After the genomics bubble burst, the way the biotech industry reacted to the punishment it received for risk was to go to incremental innovation. The companies that got started in 2002-2007 were relatively low innovation companies, he said, and for good reason: Big Pharma was trying to prepare for the 2012 patent cliff—and they were hungry for even incremental advances. What's more we had a public market that was more interested in less innovative and ostensibly relatively low-risk assets.

Today, there’s the near elimination of the IPO market, combined with what Mott reckoned was a significant improvement in later-stage Big Pharma pipelines. So biotechs "are now building what pharma’s going to need in five to seven years," he said, where pharma's early- or mid-stage pipeline looks thin. Taken together with the increased emphasis on reimbursement, "with our investments we’re really raising the innovation bar. It’s a triple whammy that’s hitting the pattern of investment in biotech."

So there you have it: higher reimbursement hurdles may translate into a renaissance in biotech innovation. Or at least a renaissance in the desire to invest in that innovation, if and when it comes along. While you're waiting for that, enjoy another installment of ...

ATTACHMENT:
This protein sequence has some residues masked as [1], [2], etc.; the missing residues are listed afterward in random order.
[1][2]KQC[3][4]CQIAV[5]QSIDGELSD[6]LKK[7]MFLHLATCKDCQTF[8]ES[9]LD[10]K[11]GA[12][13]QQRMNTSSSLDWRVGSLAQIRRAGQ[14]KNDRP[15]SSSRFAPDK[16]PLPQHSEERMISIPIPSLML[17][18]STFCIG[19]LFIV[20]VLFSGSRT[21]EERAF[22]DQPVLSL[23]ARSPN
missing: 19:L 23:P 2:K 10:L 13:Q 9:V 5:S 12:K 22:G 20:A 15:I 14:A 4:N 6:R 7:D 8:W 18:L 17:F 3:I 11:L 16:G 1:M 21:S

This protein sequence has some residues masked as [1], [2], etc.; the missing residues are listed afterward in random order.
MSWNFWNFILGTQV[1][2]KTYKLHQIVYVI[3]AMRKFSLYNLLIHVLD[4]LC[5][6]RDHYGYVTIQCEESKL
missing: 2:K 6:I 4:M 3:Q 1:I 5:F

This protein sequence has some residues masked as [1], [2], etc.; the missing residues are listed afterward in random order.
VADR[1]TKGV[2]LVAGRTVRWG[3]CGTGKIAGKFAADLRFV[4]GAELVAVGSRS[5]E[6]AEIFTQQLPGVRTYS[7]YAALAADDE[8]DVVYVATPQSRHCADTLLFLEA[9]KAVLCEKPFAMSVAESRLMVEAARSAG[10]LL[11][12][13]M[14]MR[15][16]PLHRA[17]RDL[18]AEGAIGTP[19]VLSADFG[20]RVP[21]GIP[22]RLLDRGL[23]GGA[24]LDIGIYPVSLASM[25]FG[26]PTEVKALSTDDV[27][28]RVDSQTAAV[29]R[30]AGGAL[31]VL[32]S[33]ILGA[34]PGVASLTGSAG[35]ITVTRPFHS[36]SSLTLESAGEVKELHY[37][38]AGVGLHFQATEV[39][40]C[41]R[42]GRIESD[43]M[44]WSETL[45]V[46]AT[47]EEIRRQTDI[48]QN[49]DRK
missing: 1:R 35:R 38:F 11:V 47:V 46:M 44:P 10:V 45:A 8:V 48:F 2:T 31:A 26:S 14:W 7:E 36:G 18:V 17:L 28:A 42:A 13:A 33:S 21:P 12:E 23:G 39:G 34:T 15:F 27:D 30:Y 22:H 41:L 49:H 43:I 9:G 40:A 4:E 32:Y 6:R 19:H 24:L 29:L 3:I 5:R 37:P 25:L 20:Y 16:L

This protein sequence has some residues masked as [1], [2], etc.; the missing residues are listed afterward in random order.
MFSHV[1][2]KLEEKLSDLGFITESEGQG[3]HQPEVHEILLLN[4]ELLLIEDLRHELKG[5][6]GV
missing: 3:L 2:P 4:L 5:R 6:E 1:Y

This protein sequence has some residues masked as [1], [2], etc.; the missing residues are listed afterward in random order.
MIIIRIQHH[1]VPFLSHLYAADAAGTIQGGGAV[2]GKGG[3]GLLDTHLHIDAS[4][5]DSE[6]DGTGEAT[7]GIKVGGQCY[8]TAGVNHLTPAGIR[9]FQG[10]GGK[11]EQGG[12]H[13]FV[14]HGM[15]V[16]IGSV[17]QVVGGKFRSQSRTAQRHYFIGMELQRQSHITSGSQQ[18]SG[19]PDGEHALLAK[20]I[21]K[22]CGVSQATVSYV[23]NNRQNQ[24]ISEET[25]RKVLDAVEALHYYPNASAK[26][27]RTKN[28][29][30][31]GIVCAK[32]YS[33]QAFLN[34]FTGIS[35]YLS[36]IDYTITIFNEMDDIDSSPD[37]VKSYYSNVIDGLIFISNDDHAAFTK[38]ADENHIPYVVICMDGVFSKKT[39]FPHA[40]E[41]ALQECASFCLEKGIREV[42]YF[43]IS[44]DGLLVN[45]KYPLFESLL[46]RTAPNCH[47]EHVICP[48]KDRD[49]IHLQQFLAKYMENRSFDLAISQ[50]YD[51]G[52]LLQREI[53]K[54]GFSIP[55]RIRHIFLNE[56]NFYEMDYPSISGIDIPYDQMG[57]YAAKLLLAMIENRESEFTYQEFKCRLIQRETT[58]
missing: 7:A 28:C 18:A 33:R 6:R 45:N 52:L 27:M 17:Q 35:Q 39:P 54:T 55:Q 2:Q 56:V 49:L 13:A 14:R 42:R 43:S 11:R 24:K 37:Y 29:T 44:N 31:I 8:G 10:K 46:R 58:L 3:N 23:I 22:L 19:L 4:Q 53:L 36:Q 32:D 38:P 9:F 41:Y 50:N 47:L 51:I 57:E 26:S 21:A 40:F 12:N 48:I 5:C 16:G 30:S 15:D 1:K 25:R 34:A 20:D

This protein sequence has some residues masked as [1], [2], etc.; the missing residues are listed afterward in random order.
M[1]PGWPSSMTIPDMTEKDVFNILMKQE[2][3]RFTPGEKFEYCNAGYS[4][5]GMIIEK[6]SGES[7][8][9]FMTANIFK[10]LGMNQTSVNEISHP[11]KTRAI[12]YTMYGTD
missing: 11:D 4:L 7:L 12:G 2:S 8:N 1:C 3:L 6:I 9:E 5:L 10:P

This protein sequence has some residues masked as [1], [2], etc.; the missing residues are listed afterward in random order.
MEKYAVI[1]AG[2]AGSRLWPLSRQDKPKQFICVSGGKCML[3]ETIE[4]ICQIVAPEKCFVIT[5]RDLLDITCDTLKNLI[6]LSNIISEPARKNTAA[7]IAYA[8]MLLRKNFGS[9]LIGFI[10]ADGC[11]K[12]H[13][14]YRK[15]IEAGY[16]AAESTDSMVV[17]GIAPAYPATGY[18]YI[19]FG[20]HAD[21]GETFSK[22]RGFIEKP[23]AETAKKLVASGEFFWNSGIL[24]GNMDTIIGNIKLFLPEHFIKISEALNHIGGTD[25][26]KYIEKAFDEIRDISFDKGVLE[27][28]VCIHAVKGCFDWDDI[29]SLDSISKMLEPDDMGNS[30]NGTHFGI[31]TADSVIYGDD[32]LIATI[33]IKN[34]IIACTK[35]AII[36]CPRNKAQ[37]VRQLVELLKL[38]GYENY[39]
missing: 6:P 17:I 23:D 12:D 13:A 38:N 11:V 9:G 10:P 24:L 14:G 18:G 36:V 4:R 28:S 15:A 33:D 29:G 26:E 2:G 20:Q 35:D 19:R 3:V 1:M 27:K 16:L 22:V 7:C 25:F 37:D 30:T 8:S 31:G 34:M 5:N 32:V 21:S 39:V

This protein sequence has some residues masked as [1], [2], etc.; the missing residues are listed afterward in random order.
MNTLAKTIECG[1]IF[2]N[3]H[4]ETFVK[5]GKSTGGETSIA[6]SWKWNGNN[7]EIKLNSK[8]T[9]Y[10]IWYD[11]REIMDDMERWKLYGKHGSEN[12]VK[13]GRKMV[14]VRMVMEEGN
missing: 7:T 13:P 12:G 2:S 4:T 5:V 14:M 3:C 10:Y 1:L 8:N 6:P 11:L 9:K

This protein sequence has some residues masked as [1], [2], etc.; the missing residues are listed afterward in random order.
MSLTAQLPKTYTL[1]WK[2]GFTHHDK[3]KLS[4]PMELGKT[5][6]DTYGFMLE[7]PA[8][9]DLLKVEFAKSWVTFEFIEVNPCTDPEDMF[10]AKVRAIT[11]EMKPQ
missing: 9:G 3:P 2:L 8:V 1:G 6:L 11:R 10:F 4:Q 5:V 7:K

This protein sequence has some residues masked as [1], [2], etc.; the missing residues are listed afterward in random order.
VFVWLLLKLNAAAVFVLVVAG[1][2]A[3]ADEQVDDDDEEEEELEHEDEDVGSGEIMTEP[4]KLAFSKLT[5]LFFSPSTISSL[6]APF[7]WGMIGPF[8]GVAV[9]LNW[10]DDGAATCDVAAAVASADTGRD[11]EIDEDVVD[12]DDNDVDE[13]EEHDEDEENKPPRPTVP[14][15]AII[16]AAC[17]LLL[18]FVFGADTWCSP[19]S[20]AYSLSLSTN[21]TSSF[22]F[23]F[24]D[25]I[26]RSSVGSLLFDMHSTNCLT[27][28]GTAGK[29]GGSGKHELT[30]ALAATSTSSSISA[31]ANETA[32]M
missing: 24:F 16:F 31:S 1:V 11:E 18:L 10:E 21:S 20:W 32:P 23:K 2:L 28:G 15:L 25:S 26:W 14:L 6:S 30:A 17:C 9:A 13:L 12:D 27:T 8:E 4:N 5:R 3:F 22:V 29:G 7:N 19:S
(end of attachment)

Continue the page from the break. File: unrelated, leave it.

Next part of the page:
Qiagen/DxS: With its $1.42 billion acquisition of Digene in mid-2007, Dutch sample prep and assay specialist Qiagen ratcheted up its visibility as a player in the battle for molecular diagnostics content. This week, it added DxS, a privately held UK-based provider of molecular tests including one for the mutant oncogene K-RAS, the companion diagnostic featured as of July on the labels of the EGF receptor targeting metastatic colon cancer drugs Vectibix and Erbitux. Qiagen is paying $95 million in cash for DxS, with the promise of an additional $35 million tied to commercial and other milestones. In addition to KRAS-related companion diagnostics collaborations with BMS (Erbitux) and Amgen (Vectibix), DxS has also been working with several other pharmas on EGFr mutation companion diagnostics – a potential $100 million market. Qiagen projects $30 million revenue from DxS products and $0.02 per share dilution in 2010, with the deal becoming accretive thereafter. With the addition of DxS, Qiagen overall will have upwards of 15 collaborations with pharma to market or develop companion diagnostics, according to the company. Although Qiagen has not made any major acquisitions post-Digene and the price of DxS is only a tenth of what it took to get Digene’s HPV test franchise, its entry into molecular diagnostics seems both deliberate and comprehensive, along the lines of Roche (which launched its bid for Ventana Medical Systems the same month Qiagen bought Digene) and potentially Novartis, which for the past year has been setting up a personalized medicine diagnostics unit. Genomic Health is an oft-talked about acquisition target, but appears too rich with a current market cap over $500 million, especially given the number of opportunities in the $100 million range. In addition to DxS, recall that Monogram Biosciences was taken out by Labcorp. in June for $107 million plus assumption of debt to obtain HER2 gene-expression tests as well as a companion diagnostic to Pfizer’s HIV drug Selzentry.--Mark Ratner